Ejen Chuang, a cosplay photographer and the author of Cosplay In America, said that based on his informal polls in the fandom, it wasn’t unusual for cosplayers to have pared down their participation during the pandemic. However, there have been a few opportunities over the past year: Even as some events took on a virtual format, a handful brought cosplay along with them. Hashtags like Anime Expo’s #MaskYourMasquerade and #DragonConGoesVirtual encouraged cosplayers to show off their looks and win prizes, even while they were staying safe at home.
Some cosplayers also found ways to meet safely in person during the pandemic. Chuang organized multiple socially-distanced photoshoots in his local Austin, Texas. By shooting with a long lens, he could photograph from six feet away or more while simulating proximity.
“You usually show the back of the camera to the cosplayer as you go,” he said, referring to the LCD screen found on the photographer’s side of a modern digital camera. “What I had to do was put my camera on a bench, walk six feet away, and then the cosplayer would look at the camera, give me feedback, walk away, and then I would pick it up again.”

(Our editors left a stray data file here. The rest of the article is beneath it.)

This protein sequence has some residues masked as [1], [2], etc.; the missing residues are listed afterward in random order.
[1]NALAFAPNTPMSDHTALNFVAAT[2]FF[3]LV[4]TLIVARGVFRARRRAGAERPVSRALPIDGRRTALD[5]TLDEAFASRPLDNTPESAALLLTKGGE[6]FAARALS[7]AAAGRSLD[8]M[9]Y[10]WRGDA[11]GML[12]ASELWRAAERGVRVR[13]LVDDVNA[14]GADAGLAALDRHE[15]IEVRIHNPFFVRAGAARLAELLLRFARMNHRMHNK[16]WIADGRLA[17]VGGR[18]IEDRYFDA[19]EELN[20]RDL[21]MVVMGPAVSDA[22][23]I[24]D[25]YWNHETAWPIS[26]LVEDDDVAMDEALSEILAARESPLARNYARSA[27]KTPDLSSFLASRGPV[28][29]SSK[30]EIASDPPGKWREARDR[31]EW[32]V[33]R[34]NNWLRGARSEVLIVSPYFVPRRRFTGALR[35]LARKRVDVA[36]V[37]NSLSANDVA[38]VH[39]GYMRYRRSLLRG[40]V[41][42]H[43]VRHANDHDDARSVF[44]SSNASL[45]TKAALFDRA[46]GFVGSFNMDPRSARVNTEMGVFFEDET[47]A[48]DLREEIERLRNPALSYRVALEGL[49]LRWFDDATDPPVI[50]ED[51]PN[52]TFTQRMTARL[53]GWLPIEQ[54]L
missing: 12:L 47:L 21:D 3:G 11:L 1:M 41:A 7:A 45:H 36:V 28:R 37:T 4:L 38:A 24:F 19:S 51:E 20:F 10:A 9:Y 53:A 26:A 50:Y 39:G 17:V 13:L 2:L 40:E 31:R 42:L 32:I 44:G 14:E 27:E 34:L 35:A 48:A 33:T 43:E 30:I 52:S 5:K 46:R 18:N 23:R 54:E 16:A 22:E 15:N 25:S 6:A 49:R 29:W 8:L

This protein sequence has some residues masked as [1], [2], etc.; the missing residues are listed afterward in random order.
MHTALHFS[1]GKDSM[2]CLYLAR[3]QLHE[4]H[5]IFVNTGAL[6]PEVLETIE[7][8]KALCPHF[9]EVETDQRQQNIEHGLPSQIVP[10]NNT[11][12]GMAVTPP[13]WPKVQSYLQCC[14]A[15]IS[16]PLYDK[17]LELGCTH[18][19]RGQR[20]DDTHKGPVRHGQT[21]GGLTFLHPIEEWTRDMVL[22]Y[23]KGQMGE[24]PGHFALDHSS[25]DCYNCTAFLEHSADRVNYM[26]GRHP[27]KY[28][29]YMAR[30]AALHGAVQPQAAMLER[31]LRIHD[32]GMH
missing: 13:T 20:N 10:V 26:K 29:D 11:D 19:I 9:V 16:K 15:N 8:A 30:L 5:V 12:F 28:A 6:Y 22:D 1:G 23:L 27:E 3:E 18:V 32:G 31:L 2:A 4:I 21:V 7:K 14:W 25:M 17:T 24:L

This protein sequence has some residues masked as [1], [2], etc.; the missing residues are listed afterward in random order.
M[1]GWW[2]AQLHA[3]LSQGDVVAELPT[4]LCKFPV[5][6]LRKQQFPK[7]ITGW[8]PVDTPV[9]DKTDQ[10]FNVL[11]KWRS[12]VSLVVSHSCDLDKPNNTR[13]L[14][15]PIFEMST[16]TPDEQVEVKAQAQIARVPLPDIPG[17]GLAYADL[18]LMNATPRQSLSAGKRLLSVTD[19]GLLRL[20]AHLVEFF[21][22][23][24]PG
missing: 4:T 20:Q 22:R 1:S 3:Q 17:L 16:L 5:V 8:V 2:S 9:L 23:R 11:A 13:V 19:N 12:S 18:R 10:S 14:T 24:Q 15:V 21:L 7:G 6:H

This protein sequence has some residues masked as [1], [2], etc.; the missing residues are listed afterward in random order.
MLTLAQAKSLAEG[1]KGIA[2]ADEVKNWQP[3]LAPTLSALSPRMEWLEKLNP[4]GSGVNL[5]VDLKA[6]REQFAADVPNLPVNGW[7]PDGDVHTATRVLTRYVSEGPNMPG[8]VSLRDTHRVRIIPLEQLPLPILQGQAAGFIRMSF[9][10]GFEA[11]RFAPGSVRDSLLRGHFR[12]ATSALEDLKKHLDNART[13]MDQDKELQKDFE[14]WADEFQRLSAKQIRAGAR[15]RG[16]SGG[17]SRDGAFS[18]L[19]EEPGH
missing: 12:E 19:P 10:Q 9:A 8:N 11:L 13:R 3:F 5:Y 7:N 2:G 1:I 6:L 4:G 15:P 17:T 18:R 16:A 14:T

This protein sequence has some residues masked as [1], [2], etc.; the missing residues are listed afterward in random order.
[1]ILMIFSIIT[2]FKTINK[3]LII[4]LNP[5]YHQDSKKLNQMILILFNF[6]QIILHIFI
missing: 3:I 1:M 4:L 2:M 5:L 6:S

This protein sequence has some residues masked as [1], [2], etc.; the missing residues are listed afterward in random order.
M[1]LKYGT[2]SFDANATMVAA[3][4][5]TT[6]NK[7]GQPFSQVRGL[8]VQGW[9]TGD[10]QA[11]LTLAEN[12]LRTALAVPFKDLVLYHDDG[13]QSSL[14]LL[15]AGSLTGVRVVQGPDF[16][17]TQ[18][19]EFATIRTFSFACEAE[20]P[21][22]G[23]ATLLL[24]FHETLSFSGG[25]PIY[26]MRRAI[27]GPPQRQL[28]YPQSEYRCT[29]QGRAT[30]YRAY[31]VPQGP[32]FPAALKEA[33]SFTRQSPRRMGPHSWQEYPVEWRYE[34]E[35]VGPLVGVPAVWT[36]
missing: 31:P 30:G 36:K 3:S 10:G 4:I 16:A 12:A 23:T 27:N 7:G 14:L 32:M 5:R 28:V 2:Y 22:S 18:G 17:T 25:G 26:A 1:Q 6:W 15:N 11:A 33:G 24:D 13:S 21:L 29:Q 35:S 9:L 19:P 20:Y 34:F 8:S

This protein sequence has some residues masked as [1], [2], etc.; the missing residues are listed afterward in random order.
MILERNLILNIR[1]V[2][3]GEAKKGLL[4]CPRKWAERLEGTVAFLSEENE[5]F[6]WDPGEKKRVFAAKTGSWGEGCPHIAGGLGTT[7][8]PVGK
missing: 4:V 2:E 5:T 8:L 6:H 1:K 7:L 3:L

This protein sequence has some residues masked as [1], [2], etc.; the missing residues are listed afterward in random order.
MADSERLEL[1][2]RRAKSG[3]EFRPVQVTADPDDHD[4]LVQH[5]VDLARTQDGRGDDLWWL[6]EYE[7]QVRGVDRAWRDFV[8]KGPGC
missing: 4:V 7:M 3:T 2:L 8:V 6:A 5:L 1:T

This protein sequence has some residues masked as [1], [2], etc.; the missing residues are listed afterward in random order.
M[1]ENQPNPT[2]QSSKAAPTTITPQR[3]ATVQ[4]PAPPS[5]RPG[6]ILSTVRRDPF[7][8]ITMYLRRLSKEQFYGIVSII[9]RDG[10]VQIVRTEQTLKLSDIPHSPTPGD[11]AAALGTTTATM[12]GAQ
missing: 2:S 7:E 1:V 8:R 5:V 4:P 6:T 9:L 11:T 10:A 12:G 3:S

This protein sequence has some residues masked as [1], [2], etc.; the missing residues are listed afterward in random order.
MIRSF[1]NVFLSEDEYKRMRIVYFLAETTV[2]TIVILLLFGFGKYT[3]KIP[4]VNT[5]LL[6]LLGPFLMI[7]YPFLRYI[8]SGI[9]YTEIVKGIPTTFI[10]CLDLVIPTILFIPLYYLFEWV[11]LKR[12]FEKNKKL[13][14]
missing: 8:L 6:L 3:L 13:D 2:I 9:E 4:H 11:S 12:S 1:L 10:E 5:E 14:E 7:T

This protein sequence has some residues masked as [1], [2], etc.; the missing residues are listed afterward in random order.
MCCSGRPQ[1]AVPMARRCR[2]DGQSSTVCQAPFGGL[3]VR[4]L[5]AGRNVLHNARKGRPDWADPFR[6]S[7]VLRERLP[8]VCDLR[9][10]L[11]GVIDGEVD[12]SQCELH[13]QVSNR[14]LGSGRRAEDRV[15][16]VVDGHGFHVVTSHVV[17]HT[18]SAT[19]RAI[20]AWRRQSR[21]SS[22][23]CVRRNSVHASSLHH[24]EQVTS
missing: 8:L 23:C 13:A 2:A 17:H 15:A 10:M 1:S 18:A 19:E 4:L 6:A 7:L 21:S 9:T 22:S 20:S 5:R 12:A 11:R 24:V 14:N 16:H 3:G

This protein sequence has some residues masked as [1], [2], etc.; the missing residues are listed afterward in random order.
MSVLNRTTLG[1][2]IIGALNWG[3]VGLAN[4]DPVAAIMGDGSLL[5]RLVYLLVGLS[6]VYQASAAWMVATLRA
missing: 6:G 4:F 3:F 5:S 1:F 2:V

For career cosplayers, the event-focused nature of the work threatened their livelihood. Professional cosplayers pay their bills with event appearances; cancellations mean canceled paychecks. Yaya Han, a professional cosplayer, needed to come up with a Plan B.
Since beginning as a hobbyist in her teens, Han has spent the past few decades perfecting her craft. Through a combination of paid event appearances, selling signed merchandise, designing cosplay patterns, fabric and trims for mass retail, and operating a cosplay accessories and materials store with three full-time employees (her husband and two fellow cosplayers) it is now her full-time job. Or it was, before everything changed.
“I really thought that my career was set,” Han said. “I’d just written a book introspecting on my past 20 years of cosplay. The pandemic has really upended my mind-set and made me think about what my next steps are.”
What came next gave Han “multiple tiers of dread and worry.” With family members living in China, she worried about their health and survival. With all of her cosplay appearances canceled, she was also worried about keeping her three employees paid. The pandemic also sparked a tinderbox of Anti-Asian sentiment in her home of Atlanta, Georgia. Han still avoids going out alone.
Han operates a cosplay accessories and materials store with three full-time employees. (Dustin Chambers for The Washington Post)
Since beginning as a hobbyist in her teens, Han has spent the past few decades perfecting her craft. (Dustin Chambers for The Washington Post)